Intervertebral disc herniation (disc herniation) is a collective term used to describe the displacement of disc material beyond where the intervertebral disc is normally meant to sit. The intervertebral disc is meant to sit in the intervertebral space. The intervertebral space is formed by the vertebral bones above and below (end plates) and the ring apophysis around the edges of the disc. The ring apophysis is where the outer layers of the disc (annulus) are joined to the vertebral bones above and below (traces around the edge of the disc). More than one herniation can occur simultaneously. A herniation may complicate other pre-existing abnormalities such as degenerative vertebrae changes and fractures. Herniations are subcategorised as either a protrusion or extrusion.
A disc protrusion is a type of disc herniation. Disc herniation is a collective term that includes a disc protrusion and a disc extrusion. A disc protrusion is described as a local or focal area of a disc (less than 25% of the disc) that has extended beyond where the disc usually sits (apophyseal ring). This area of disc protrusion is bigger at its start then the end (part poking out) and no disc material has broken off into the spine.
An extruded disc is a type of herniated disc. A herniated disc describes both disc protrusions and extrusions. An extruded disc is defined as a local area of the disc that has extended beyond where the disc usually sits (apophyseal ring). Opposite to a disc protrusion, in a disc extrusion there is more disc material pocking out of the disc at the then within the disc at the start of the extrusion. This means more material has come out compared to a disc protrusion. A subcategory of a disc extrusion is a disc sequestration, this occurs when they end of the disc extrusion breaks off and is no longer continuous with the rest of the extrusion. Sometimes people say the sequestrated disc has ‘migrated’. This means it’s moved away.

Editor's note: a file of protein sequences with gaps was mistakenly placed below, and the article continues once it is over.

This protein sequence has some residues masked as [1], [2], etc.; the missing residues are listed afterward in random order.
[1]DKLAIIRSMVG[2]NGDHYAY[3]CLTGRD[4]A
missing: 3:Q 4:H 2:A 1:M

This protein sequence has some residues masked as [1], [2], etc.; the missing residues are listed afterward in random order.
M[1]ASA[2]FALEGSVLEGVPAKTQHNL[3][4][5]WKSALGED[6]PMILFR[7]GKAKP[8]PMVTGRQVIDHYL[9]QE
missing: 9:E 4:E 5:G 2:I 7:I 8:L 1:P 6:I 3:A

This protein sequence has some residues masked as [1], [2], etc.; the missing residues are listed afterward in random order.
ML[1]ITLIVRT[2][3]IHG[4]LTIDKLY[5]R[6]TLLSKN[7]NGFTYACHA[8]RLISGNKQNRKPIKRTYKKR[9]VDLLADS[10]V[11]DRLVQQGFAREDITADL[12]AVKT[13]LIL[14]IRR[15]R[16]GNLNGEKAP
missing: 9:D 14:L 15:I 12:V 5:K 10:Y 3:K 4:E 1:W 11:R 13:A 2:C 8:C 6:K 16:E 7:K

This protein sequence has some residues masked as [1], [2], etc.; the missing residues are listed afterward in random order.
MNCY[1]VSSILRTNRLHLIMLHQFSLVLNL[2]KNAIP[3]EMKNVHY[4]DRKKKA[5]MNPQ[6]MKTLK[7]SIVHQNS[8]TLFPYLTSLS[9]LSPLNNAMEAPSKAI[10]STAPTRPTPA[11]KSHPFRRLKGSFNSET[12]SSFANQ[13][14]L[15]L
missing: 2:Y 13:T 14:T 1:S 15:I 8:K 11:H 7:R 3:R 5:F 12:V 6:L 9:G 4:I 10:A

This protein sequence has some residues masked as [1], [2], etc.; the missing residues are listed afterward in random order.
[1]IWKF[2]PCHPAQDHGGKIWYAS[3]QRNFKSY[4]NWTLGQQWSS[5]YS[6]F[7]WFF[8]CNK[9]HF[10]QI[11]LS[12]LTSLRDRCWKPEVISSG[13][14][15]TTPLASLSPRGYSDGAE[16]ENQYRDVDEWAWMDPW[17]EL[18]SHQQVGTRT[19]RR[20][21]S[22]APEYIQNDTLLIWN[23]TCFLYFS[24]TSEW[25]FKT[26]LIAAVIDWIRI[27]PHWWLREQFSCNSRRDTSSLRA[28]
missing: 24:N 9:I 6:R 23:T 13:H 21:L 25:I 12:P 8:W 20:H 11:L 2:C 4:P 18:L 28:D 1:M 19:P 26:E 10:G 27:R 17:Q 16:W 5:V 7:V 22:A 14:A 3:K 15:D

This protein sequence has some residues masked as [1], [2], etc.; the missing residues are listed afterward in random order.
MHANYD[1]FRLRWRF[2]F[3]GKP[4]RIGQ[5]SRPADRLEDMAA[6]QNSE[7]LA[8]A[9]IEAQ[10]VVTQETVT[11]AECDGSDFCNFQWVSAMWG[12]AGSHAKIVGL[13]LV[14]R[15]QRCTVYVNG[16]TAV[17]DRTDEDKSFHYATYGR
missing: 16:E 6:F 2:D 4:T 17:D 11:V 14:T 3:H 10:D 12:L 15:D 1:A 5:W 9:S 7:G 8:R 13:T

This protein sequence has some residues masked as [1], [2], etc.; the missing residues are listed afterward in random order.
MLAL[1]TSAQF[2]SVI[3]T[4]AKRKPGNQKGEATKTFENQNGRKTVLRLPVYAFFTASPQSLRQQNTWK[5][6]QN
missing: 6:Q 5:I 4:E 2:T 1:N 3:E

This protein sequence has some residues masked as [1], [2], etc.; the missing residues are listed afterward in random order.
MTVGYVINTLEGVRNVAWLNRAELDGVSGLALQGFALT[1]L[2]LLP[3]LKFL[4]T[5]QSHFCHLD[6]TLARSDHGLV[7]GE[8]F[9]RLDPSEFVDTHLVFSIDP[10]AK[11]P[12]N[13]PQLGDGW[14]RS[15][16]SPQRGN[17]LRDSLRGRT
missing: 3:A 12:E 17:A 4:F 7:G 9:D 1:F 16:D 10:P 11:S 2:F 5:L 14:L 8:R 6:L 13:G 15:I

A disc sequestration is a subcategory of a disc extrusion. These are all types of disc herniations. A disc sequestration occurs when a portion of a disc extrusion (herniation) breaks off and lodges in the spinal column. When a fragment breaks of the herniated disc, this is sometimes called a ‘free fragment’. This is a medical emergency in the neck and back as it can cause lasting neurological problems. At Sydney Spine & Sports Centre (S3C) chiropractors and physiotherapists offer you all the information and education we can in order to empower you about your spine, health and wellbeing.
Contained and uncontained discs
There is an increasing reference to intervertebral disc herniations as contained (subligamentous) or uncontained. This is a rather nice and simple way to categorise disc herniations. A contained herniated disc is a herniated disc where the displaced portion is covered by the outer annulus fibres and/or the posterior longitudinal ligament. An uncontained herniated disc is a herniated disc where the displaced portion of the disc does not have a covering.
High intensity zones
High intensity zones are certain areas within an intervertebral disc that are brighter than others on MRI. They are bright signs on MRI (T2W) that indicate a tear (fissure) within the outer area (annulus) of an intervertebral disc. These zones become brighter due to the accumulation of repair tissue within a disc (granulation tissue) and the waste products (injured tissues) following the injury (truma) or degeneration (getting old).